Client side error handling techniques

Handling errors on the client side can be quite a daunting task as your codebase grows. Errors can come from many places, many of which may not be even in your control. I would like to share a few techniques that have helped me develop consistent and predictable apps even when things are going wrong. Most of these principles can be applied in any sort of client application whether it be a web or mobile app.

Use the most specific messaging possible

We have all experienced apps that use generic messaging such as “oops something went wrong” whenever something goes wrong. It is easy and tempting to have a single message used across your entire app but this can drastically reduce the quality of your app for a few reasons.

  • It makes the user feel helpless, which then sometimes leads them to mash the button again which can cause more problems for both them and you
  • It can make it very difficult to understand where and when things are failing
  • The two scenarios above then compound even further increasing the time it takes to fix because often if you are using generic messaging you are likely not properly instrumented in the first place 😂

So the question becomes what do you do? I would suggest using the most specific language you can. Try to tell the user something failed trying to do XXX or we were unable to XXX.

Lets say you are building an app that has number of create, read, update, or delete operations. Instead of using a single generic message try to construct a message that is specific to the operation at that given moment. You might use messages like Unable to update user or Unable to create reminder. This gives the user something specific to report back. This gives you the developer a much better chance at understanding where exactly something might be failing. In addition if you have multiple calls chained together then you end up with a better understanding of where in the call chain things are breaking down.

Keep messages and logic close to the source of the error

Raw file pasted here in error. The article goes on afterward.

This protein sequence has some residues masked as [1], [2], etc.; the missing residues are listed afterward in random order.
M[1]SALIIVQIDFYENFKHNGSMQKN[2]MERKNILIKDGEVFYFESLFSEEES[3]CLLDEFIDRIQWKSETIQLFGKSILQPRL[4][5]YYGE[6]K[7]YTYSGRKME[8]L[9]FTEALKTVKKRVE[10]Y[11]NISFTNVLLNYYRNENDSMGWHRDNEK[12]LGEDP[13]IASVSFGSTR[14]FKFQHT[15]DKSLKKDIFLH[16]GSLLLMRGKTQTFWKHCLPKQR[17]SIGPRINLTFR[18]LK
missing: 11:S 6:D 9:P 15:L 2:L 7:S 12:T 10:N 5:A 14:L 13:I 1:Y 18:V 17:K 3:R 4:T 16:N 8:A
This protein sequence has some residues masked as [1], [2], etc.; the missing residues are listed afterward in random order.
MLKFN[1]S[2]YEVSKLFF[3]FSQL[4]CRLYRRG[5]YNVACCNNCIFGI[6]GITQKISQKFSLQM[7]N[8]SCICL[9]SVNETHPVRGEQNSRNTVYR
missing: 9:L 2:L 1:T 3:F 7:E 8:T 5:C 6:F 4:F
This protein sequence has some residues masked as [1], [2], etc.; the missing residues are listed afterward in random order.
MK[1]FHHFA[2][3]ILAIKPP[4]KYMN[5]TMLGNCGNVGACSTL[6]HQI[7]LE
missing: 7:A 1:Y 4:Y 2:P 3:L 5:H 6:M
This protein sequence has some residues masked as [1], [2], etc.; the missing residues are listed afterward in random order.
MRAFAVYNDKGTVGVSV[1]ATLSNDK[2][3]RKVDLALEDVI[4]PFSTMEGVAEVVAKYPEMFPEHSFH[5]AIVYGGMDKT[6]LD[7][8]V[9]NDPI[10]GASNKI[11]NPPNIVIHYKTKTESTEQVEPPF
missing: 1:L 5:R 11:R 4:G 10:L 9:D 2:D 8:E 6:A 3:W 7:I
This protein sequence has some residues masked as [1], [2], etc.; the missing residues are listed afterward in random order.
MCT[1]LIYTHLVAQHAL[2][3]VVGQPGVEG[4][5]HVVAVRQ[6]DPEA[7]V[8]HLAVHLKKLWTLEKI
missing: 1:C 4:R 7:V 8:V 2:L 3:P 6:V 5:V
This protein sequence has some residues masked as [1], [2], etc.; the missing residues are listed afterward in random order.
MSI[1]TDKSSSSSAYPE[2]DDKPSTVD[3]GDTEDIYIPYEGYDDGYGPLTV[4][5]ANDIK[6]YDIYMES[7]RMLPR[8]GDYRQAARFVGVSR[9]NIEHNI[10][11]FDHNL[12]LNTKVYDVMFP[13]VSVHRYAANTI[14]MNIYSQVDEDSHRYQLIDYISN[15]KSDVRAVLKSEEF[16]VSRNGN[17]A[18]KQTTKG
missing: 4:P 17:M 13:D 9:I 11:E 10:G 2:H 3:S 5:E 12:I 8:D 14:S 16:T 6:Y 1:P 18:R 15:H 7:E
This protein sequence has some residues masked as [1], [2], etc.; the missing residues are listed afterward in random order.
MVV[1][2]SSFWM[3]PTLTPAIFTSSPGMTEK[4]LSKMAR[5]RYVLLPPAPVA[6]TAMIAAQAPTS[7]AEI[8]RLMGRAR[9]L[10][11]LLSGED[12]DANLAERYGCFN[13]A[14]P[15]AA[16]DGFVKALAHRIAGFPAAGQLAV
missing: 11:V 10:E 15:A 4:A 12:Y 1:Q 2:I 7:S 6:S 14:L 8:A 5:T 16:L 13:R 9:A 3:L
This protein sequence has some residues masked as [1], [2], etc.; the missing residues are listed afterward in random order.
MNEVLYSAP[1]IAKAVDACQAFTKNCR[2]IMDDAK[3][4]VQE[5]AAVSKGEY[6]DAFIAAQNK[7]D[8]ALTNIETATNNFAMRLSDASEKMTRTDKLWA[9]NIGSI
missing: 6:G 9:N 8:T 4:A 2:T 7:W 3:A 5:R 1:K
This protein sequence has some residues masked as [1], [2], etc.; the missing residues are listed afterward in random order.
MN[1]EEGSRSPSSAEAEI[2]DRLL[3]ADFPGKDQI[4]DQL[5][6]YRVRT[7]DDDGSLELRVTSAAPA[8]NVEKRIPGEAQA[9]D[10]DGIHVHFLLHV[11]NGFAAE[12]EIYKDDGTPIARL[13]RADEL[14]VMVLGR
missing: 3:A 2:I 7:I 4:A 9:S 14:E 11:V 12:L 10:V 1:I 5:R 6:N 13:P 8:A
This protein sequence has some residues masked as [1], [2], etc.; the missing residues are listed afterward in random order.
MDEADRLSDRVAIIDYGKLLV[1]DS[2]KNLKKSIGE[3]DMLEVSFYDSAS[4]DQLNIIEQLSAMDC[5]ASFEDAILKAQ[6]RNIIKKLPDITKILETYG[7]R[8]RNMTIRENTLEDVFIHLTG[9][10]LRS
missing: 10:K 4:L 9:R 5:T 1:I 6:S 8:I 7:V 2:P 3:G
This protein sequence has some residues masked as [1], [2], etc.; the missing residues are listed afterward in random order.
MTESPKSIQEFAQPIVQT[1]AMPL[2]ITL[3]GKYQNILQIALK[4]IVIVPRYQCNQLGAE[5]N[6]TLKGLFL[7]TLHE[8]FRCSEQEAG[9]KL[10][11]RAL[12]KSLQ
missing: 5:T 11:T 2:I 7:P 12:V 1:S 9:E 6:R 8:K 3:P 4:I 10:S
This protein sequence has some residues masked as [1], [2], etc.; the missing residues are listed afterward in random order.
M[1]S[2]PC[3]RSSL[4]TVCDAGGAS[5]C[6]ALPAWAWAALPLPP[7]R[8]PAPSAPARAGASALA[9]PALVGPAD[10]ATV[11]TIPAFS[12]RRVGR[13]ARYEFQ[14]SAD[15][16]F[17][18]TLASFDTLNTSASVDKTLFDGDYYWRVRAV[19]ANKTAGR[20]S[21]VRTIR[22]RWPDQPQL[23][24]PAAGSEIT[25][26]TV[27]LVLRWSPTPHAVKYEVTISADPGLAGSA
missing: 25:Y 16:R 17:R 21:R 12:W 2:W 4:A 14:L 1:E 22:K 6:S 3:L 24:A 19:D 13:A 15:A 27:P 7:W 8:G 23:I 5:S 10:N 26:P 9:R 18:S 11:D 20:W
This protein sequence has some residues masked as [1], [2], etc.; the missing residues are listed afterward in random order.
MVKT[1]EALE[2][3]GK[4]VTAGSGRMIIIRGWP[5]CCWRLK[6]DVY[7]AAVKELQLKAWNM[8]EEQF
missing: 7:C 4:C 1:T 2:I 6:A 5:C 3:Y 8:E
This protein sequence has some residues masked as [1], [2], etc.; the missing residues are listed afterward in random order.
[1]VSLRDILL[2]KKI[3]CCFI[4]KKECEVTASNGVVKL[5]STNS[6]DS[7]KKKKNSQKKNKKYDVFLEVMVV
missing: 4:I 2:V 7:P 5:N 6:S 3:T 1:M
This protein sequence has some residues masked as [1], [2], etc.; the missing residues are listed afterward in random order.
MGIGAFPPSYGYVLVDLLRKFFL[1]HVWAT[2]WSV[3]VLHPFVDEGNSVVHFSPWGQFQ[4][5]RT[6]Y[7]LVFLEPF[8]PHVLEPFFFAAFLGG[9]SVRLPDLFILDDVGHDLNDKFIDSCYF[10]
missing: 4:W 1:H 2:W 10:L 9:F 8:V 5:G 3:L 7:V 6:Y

Whether your own code is throwing an error or you are experiencing a failure from a 3rd party library I have found it best to keep the error as close to the source as possible. I prefer to make my UI code error handlers simply show whatever error message they get.

The most common place I see this go wrong is with networking clients. It is very easy to leak HTTP semantics into the UI code in order to show different messages based on the status code. Even if you do not own the server responses try to keep the network call and the error handling at the call site. Lets take a look at an example of a network client trying to authenticate a user.

function login() {
	return new Promise((resolve, reject) => {
  		let response = API.login()
		switch (response.status) {
			case 200: resolve(response.body.result)
			// Handle all error cases here and return unique messages
			case 401: reject("Your credentials were invalid. Please try again.")
			case 400: reject("The login request was invalid")
			case 500: reject("Our server was unable to process the login request")
			else: reject("An unexpected error occurred during login")
		}
  	});
}

login().then(function(success) { 
   //Proceed to the app
}) 
.catch(function(error) { 
  displayError(error.message); 
});

A few things to notice in this snippet.

  • There is no logic in the error handler. It shows whatever message it receives